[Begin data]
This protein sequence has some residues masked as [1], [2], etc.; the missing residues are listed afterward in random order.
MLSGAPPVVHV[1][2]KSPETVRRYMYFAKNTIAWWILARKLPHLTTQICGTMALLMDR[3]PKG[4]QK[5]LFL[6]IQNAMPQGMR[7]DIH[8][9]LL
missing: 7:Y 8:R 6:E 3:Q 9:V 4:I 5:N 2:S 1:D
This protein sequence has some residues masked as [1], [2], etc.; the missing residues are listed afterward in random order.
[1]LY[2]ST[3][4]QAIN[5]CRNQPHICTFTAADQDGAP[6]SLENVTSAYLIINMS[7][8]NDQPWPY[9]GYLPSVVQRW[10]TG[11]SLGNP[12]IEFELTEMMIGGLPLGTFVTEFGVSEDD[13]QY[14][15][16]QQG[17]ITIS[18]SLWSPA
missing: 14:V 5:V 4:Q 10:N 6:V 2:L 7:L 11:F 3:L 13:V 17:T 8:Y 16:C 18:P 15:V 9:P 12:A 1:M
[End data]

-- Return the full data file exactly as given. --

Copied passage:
This protein sequence has some residues masked as [1], [2], etc.; the missing residues are listed afterward in random order.
MLSGAPPVVHV[1][2]KSPETVRRYMYFAKNTIAWWILARKLPHLTTQICGTMALLMDR[3]PKG[4]QK[5]LFL[6]IQNAMPQGMR[7]DIH[8][9]LL
missing: 7:Y 8:R 6:E 3:Q 9:V 4:I 5:N 2:S 1:D
This protein sequence has some residues masked as [1], [2], etc.; the missing residues are listed afterward in random order.
[1]LY[2]ST[3][4]QAIN[5]CRNQPHICTFTAADQDGAP[6]SLENVTSAYLIINMS[7][8]NDQPWPY[9]GYLPSVVQRW[10]TG[11]SLGNP[12]IEFELTEMMIGGLPLGTFVTEFGVSEDD[13]QY[14][15][16]QQG[17]ITIS[18]SLWSPA
missing: 14:V 5:V 4:Q 10:N 6:V 2:L 7:L 11:F 3:L 13:V 17:T 8:Y 16:C 18:P 15:V 9:P 12:A 1:M